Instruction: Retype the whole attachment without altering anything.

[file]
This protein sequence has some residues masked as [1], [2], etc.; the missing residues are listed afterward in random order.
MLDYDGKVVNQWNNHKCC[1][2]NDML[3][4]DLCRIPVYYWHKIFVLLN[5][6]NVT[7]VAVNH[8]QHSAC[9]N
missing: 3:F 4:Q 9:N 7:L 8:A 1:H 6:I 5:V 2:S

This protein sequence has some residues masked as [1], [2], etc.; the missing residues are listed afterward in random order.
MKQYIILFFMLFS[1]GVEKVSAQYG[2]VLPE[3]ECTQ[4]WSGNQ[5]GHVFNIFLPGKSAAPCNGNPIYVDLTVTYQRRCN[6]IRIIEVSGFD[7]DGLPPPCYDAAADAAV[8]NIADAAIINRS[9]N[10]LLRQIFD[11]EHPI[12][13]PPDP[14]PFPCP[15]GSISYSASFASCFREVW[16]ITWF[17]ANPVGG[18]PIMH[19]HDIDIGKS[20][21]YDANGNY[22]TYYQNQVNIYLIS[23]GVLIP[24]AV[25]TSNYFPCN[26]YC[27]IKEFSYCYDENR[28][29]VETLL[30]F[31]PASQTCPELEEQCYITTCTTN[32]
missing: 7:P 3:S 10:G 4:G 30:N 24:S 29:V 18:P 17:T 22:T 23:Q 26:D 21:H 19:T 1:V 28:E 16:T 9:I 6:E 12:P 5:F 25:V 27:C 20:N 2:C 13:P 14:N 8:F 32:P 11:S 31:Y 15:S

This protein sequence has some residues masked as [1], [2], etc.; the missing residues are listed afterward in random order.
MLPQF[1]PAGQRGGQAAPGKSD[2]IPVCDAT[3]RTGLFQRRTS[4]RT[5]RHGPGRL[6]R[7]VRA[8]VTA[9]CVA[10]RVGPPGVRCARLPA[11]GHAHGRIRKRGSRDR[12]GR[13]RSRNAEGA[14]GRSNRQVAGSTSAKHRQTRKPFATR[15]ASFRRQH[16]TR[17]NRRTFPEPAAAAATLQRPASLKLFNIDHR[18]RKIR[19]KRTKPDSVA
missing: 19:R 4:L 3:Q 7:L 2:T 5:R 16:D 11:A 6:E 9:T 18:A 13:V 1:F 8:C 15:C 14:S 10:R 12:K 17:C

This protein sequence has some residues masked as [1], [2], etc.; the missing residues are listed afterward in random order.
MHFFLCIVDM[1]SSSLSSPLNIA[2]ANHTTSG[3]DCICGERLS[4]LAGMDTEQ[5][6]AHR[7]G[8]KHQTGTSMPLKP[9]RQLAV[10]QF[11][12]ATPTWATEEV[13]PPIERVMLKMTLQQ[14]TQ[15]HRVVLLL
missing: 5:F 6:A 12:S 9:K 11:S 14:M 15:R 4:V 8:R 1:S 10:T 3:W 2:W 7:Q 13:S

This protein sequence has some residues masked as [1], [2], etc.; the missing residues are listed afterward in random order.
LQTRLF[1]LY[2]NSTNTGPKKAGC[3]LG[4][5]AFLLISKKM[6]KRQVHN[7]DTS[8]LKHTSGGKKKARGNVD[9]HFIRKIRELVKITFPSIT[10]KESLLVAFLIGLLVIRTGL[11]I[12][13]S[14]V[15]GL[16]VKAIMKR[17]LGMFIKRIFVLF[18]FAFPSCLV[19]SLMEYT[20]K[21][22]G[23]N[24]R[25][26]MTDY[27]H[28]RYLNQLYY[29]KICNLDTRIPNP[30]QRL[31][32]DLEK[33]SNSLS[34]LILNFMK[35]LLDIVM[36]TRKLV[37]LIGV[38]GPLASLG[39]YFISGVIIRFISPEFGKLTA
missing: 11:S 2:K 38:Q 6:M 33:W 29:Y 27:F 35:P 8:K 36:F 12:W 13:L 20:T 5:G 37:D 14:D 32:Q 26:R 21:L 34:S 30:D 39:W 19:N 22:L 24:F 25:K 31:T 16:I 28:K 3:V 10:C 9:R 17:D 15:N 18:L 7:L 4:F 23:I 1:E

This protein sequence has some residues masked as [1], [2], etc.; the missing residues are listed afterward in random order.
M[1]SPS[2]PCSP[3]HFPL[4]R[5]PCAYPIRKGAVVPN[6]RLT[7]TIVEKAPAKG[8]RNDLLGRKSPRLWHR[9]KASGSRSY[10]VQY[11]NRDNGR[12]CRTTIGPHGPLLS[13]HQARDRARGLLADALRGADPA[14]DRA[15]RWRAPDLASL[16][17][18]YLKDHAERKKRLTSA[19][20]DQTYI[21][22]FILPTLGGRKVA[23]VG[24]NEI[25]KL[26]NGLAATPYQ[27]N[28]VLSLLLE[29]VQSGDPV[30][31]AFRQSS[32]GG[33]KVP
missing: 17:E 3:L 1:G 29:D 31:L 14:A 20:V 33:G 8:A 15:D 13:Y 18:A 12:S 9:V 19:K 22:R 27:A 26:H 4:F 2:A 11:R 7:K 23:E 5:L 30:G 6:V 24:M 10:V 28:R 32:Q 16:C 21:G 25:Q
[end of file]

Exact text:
This protein sequence has some residues masked as [1], [2], etc.; the missing residues are listed afterward in random order.
MLDYDGKVVNQWNNHKCC[1][2]NDML[3][4]DLCRIPVYYWHKIFVLLN[5][6]NVT[7]VAVNH[8]QHSAC[9]N
missing: 3:F 4:Q 9:N 7:L 8:A 1:H 6:I 5:V 2:S

This protein sequence has some residues masked as [1], [2], etc.; the missing residues are listed afterward in random order.
MKQYIILFFMLFS[1]GVEKVSAQYG[2]VLPE[3]ECTQ[4]WSGNQ[5]GHVFNIFLPGKSAAPCNGNPIYVDLTVTYQRRCN[6]IRIIEVSGFD[7]DGLPPPCYDAAADAAV[8]NIADAAIINRS[9]N[10]LLRQIFD[11]EHPI[12][13]PPDP[14]PFPCP[15]GSISYSASFASCFREVW[16]ITWF[17]ANPVGG[18]PIMH[19]HDIDIGKS[20][21]YDANGNY[22]TYYQNQVNIYLIS[23]GVLIP[24]AV[25]TSNYFPCN[26]YC[27]IKEFSYCYDENR[28][29]VETLL[30]F[31]PASQTCPELEEQCYITTCTTN[32]
missing: 7:P 3:S 10:G 4:G 30:N 24:S 29:V 18:P 17:T 22:T 23:Q 26:D 21:H 19:T 1:V 28:E 16:T 9:I 6:E 12:P 5:F 25:V 27:C 20:N 2:C 13:P 14:N 8:F 32:P 11:S 31:Y 15:S

This protein sequence has some residues masked as [1], [2], etc.; the missing residues are listed afterward in random order.
MLPQF[1]PAGQRGGQAAPGKSD[2]IPVCDAT[3]RTGLFQRRTS[4]RT[5]RHGPGRL[6]R[7]VRA[8]VTA[9]CVA[10]RVGPPGVRCARLPA[11]GHAHGRIRKRGSRDR[12]GR[13]RSRNAEGA[14]GRSNRQVAGSTSAKHRQTRKPFATR[15]ASFRRQH[16]TR[17]NRRTFPEPAAAAATLQRPASLKLFNIDHR[18]RKIR[19]KRTKPDSVA
missing: 19:R 4:L 3:Q 7:L 2:T 5:R 16:D 11:A 6:E 9:T 18:A 13:V 1:F 8:C 15:C 14:S 10:R 12:K 17:C

This protein sequence has some residues masked as [1], [2], etc.; the missing residues are listed afterward in random order.
MHFFLCIVDM[1]SSSLSSPLNIA[2]ANHTTSG[3]DCICGERLS[4]LAGMDTEQ[5][6]AHR[7]G[8]KHQTGTSMPLKP[9]RQLAV[10]QF[11][12]ATPTWATEEV[13]PPIERVMLKMTLQQ[14]TQ[15]HRVVLLL
missing: 5:F 6:A 12:S 9:K 11:S 14:M 15:R 4:V 8:R 1:S 10:T 3:W 2:W 7:Q 13:S

This protein sequence has some residues masked as [1], [2], etc.; the missing residues are listed afterward in random order.
LQTRLF[1]LY[2]NSTNTGPKKAGC[3]LG[4][5]AFLLISKKM[6]KRQVHN[7]DTS[8]LKHTSGGKKKARGNVD[9]HFIRKIRELVKITFPSIT[10]KESLLVAFLIGLLVIRTGL[11]I[12][13]S[14]V[15]GL[16]VKAIMKR[17]LGMFIKRIFVLF[18]FAFPSCLV[19]SLMEYT[20]K[21][22]G[23]N[24]R[25][26]MTDY[27]H[28]RYLNQLYY[29]KICNLDTRIPNP[30]QRL[31][32]DLEK[33]SNSLS[34]LILNFMK[35]LLDIVM[36]TRKLV[37]LIGV[38]GPLASLG[39]YFISGVIIRFISPEFGKLTA
missing: 11:S 2:K 38:Q 6:M 33:W 29:Y 27:F 35:P 8:K 36:F 12:W 13:L 20:T 5:G 37:D 14:D 32:Q 26:R 21:L 34:S 30:D 39:W 19:N 22:L 24:F 25:K 31:T 16:I 28:K 3:V 10:C 9:R 17:D 15:N 18:L 7:L 4:F 23:I 1:E

This protein sequence has some residues masked as [1], [2], etc.; the missing residues are listed afterward in random order.
M[1]SPS[2]PCSP[3]HFPL[4]R[5]PCAYPIRKGAVVPN[6]RLT[7]TIVEKAPAKG[8]RNDLLGRKSPRLWHR[9]KASGSRSY[10]VQY[11]NRDNGR[12]CRTTIGPHGPLLS[13]HQARDRARGLLADALRGADPA[14]DRA[15]RWRAPDLASL[16][17][18]YLKDHAERKKRLTSA[19][20]DQTYI[21][22]FILPTLGGRKVA[23]VG[24]NEI[25]KL[26]NGLAATPYQ[27]N[28]VLSLLLE[29]VQSGDPV[30][31]AFRQSS[32]GG[33]KVP
missing: 17:E 3:L 1:G 29:D 31:L 14:A 20:V 33:G 8:A 15:D 13:Y 18:A 12:S 9:V 19:K 22:R 27:A 26:H 4:F 2:A 11:R 7:K 23:E 5:L 30:G 6:V 24:M 10:V 28:R 32:Q 16:C 21:G 25:Q